Feeds

IBM floats Microsoft Office web challenger

Force feeds Google APIs to Redmondware

Internet Security Threat Report 2014

IBM is gunning for Microsoft's multi–billion dollar Office franchise with a hosted incarnation of its personal productivity suite built on OpenOffice.

On Monday, IBM announced a cloud edition of its Symphony suite in a broad push to take business from Microsoft's $14bn-plus Office and email business. Symphony is also intended to block Microsoft's expansion into the cloud with Office Web Apps, the browser-based version of Office.

Called LotusLive Symphony, IBM's software will be slotted in alongside the existing, hosted LotusLive lineup. Other LotusLive services include IBM's iNotes email, file and document sharing, application and desktop sharing, web conferencing, video conferencing, and IM.

LotusLive Symphony is scheduled to launch in the second half of 2011.

IBM claims 50 million downloads of the Symphony suite, which is currently free. The hosted LotusLive version of the suite starts at $3.00 per user per month with storage kicking in at 5MB. IBM explicitly said the service is for those "looking to break free of costly Microsoft Office desktops."

Businesses who want Office Web with apps and SharePoint cannot get Office Web apps without an Office 2010 license. Also, the hosted suite does not offer the same document creation and editing features as the desktop suite. Microsoft offers a free version of Office Web apps targeted at consumers minus the Office license and that's back-ended by Microsoft's Dropbox-like Windows Live SkyDrive.

Symphony has been rebuilt by IBM on OpenOffice and it works with Microsoft's Visual Basic Macros, meaning you can import and open existing Office docs. Symphony also uses the Open Document Format (ODF), so it can work with various data and document stores.

Big Blue has also introduced the IBM Social Business Toolkit, a package of APIs and tutorials to help customers and partners integrate what it called "social elements" into "legacy mail and file sharing systems such as Microsoft Exchange and SharePoint." And it announced that the next versions of its Notes email software and Connections file-sharing software – both used in LotusLive – will become containers for Google's OpenSocial. This will let the apps consume gadgets from Google, Twitter, LinkedIn, and others services that support OpenSocial.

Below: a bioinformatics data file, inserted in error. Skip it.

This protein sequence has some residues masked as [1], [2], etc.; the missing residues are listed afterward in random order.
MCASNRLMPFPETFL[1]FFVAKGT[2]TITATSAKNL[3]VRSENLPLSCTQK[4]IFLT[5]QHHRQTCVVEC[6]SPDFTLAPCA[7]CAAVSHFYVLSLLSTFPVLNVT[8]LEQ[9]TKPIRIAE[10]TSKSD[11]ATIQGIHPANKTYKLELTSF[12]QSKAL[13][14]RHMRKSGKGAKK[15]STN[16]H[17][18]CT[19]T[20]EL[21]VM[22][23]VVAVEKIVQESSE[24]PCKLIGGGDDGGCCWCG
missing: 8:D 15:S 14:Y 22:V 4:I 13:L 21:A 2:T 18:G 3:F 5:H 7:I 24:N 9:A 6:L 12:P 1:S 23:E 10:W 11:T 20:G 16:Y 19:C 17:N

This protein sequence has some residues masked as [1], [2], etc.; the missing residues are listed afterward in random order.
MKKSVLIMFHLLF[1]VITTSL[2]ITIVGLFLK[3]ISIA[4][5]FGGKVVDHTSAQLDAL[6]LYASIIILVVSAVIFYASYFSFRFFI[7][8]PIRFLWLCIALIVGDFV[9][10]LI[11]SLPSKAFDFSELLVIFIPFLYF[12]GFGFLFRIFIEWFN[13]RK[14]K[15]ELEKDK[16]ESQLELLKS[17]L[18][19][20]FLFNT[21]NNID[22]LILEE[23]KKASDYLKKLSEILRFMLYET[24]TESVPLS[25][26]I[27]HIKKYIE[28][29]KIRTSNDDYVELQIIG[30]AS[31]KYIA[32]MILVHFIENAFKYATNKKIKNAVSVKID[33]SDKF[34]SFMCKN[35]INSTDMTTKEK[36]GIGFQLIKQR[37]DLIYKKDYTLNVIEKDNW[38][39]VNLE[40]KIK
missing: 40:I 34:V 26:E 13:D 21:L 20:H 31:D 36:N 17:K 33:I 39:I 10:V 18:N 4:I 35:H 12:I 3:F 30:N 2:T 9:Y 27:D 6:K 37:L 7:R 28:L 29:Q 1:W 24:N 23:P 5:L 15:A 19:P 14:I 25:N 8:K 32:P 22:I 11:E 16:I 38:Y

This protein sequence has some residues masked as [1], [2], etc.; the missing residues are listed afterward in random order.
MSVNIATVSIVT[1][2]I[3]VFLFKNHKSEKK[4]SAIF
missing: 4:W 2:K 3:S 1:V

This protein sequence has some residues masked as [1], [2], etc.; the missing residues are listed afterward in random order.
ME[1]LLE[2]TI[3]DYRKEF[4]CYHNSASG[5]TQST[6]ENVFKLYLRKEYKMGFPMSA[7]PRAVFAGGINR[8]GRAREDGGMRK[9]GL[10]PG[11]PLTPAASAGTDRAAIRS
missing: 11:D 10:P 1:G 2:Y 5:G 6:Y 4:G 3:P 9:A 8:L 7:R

OpenSocial uses a common set of JavaScript APIs and REST/RPC, and it works with different web languages and libraries for server-to-server communications for apps.

To prove what's possible, IBM plans to demonstrate two examples of work built using OpenSocial. Activity Stream, the company said, "re-invents the inbox" by letting you see content from Twitter, Facebook, SAP, Salesforce, and other vendors alongside their company's content. Activity Stream will be added to the next version of what IBM called its "social collaboration" portfolio for access from "leading mobile devices including tablets." IBM singled out the iPad, iPhone, Google Android, Blackberry, and Nokia as the mobile devices it has in mind.

IBM is also showing off ShareBox, which is designed to integrate different OpenSocial gadgets. ®

Beginner's guide to SSL certificates

More from The Register

next story
Docker's app containers are coming to Windows Server, says Microsoft
MS chases app deployment speeds already enjoyed by Linux devs
'Hmm, why CAN'T I run a water pipe through that rack of media servers?'
Leaving Las Vegas for Armenia kludging and Dubai dune bashing
'Urika': Cray unveils new 1,500-core big data crunching monster
6TB of DRAM, 38TB of SSD flash and 120TB of disk storage
Facebook slurps 'paste sites' for STOLEN passwords, sprinkles on hash and salt
Zuck's ad empire DOESN'T see details in plain text. Phew!
SDI wars: WTF is software defined infrastructure?
This time we play for ALL the marbles
Windows 10: Forget Cloudobile, put Security and Privacy First
But - dammit - It would be insane to say 'don't collect, because NSA'
Oracle hires former SAP exec for cloudy push
'We know Larry said cloud was gibberish, and insane, and idiotic, but...'
prev story

Whitepapers

Forging a new future with identity relationship management
Learn about ForgeRock's next generation IRM platform and how it is designed to empower CEOS's and enterprises to engage with consumers.
Why cloud backup?
Combining the latest advancements in disk-based backup with secure, integrated, cloud technologies offer organizations fast and assured recovery of their critical enterprise data.
Win a year’s supply of chocolate
There is no techie angle to this competition so we're not going to pretend there is, but everyone loves chocolate so who cares.
High Performance for All
While HPC is not new, it has traditionally been seen as a specialist area – is it now geared up to meet more mainstream requirements?
Intelligent flash storage arrays
Tegile Intelligent Storage Arrays with IntelliFlash helps IT boost storage utilization and effciency while delivering unmatched storage savings and performance.